Perrin’s book Jesus the Temple is excellent. He follows the thought of N.T. Wright, for whom Perrin was a research assistant. Wright places Jesus’ teaching on the kingdom of God in its first-century Judaic context, arguing that the coming of the kingdom of God means the return from exile. God inaugurates the return from exile through the incarnation, life, death, resurrection and ascension of Jesus. The signs of the realization of the return from exile are the defeat of Israel’s enemies, the restoration of the temple, the flowing of the Gentiles to Jerusalem, and the renewal of creation. Wright points out that we see these signs in Jesus’ defeat of the enemies of sin (through forgiveness) and death (through resurrection), in the temple being redefined as Jesus’ body, in Jesus’ ministry to the Gentiles (and their incorporation into the people of God post-Pentecost), and in Jesus’ resurrected body as the first-fruit of the new creation.
Perrin takes up this theme, focusing on the restoration of the temple. The Jewish temple was not only the heart of worship but also the place of economic assistance for the poor, of social recognition, and of political confession. It was the place where Israel placed its hopes and from which it derived its national identity. But the temple was profaned by, inter alia, being constructed by human hands, by the corrupt administration of its priests, and by the defilement of the Gentiles. So, it functioned as a penultimate sign and anticipation of the true temple, which would bring together heaven and earth, God and humanity. Perrin argues that Jesus saw himself and his movement as the decisive embodiment of Yahweh’s eschatological temple.
Perrin describes how Jesus was not alone in developing counter-temple movements. The sects behind the Qumran and the Psalms of Solomon, as well as John the Baptist shared characteristics that set them against the temple and in anticipation of a new temple.
In Jesus’ cleansing of the temple, Perrin says that we see the most public expression of Jesus’ critique of the temple elite and their offenses toward the poor and the temple. It also is an announcement of Jesus’ establishment of a new temple in which he is its messianic high priest.
Perrin also links Jesus’ exorcisms and meals with the restoration of the temple. By defeating demonic powers, Jesus affirms that there is an alternative power to the temple. By dining with sinners, Jesus is not defiled but rather brings forgiveness, a power claimed through temple acts. Through these actions, Jesus and his followers constitute a new locus of the divine presence.
Another Jewish expectation that preceded the restoration of the temple was tribulation. Perrin argues that Jesus understand the period of tribulation as being well underway during his lifetime through the apostasy of Israel’s leadership, Herod and its temple aristocrats. Jesus bore this tribulation through persecution, torture and execution. And Jesus followers, the new temple built around the Cornerstone, continue to experience the tribulation as the temple is constructed.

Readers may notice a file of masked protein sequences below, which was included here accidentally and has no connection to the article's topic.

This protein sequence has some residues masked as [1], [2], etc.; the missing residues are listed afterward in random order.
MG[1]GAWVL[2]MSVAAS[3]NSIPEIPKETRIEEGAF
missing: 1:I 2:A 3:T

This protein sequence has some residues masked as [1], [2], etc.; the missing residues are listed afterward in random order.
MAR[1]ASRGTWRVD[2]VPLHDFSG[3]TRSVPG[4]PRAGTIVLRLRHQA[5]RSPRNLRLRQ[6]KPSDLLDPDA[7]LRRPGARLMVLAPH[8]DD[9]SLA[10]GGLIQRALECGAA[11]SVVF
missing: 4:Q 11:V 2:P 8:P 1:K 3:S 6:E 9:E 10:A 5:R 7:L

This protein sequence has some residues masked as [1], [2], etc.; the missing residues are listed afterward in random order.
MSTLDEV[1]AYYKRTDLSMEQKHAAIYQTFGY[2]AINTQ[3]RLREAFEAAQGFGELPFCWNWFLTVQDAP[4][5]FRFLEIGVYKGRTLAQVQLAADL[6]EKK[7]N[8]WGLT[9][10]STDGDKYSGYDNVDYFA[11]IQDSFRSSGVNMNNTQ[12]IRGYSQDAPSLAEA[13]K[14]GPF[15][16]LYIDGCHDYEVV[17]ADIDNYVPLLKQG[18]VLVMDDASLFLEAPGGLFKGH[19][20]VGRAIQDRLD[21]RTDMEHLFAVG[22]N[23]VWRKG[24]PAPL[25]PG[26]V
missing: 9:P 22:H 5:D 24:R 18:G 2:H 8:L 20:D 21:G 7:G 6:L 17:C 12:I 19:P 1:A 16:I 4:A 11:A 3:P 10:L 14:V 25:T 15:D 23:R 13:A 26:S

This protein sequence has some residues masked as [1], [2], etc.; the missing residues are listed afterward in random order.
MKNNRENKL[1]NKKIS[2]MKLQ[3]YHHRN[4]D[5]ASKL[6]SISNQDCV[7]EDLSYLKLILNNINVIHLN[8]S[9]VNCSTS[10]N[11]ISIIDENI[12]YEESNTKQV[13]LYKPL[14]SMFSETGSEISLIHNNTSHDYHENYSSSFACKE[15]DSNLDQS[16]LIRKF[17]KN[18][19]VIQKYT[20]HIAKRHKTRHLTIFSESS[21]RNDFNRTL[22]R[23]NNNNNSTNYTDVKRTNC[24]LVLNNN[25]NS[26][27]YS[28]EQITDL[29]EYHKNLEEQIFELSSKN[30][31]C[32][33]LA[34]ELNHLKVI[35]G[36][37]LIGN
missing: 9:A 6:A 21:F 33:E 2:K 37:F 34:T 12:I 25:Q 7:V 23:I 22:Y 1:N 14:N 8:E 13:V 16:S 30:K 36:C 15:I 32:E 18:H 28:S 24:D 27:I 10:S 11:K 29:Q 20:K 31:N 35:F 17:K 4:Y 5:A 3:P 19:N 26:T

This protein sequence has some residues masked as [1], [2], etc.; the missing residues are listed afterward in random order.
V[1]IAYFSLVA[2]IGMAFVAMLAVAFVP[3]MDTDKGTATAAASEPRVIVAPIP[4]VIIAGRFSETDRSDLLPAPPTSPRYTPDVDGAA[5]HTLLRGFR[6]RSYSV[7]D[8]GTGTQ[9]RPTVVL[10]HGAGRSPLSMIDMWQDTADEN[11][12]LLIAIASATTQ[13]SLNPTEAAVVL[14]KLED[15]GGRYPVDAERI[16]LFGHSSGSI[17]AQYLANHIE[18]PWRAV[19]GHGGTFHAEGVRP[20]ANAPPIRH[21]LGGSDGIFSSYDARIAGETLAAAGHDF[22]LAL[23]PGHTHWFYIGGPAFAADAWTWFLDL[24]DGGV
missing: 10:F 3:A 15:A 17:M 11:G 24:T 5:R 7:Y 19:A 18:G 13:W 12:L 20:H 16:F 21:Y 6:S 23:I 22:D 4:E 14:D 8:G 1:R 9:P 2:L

One perspective I greatly appreciated was Perrin’s demonstration of Jesus’ solidarity with the poor as a function of his larger calling to be the eschatological temple. The temple aristocracy embezzled monies and then offered high interest loans to the poor. Thus, the financiers increased the temple landholdings and held the poor in an increasing cycle of destitution. The condition of being poor was not simply an economic, social or political status but also a theological reality. By thrusting those on the economic margins into disinheritance, the priestly rulers were in effect gerrymandering the boundaries of true Israel and forestalling full return from exile.
As high priest Jesus inaugurates Jubilee, which means not only an exile-ending release for the poor but also a prerequisite for proper temple worship. Jesus’ ministry among the poor, therefore, is ultimately grounded in his calling and introducing of a new temple. In the new temple, possessions are shared, almsgiving is redemptive and forgiveness entails economic debts, satisfying not only the immediate needs of the destitute but also giving them the ability to break the cycle of debt and poverty.
Jesus’ modeling and inviting to voluntary poverty and renunciation are not only for radical redistribution of possessions and diminishing one’s social status; they were also signs of the priestly calling (signifying the landless Levites).
Perrin also deals with the understanding of the temple in the early church and their connections and continuity with Jesus’ earthly ministry.
I highly recommend the book.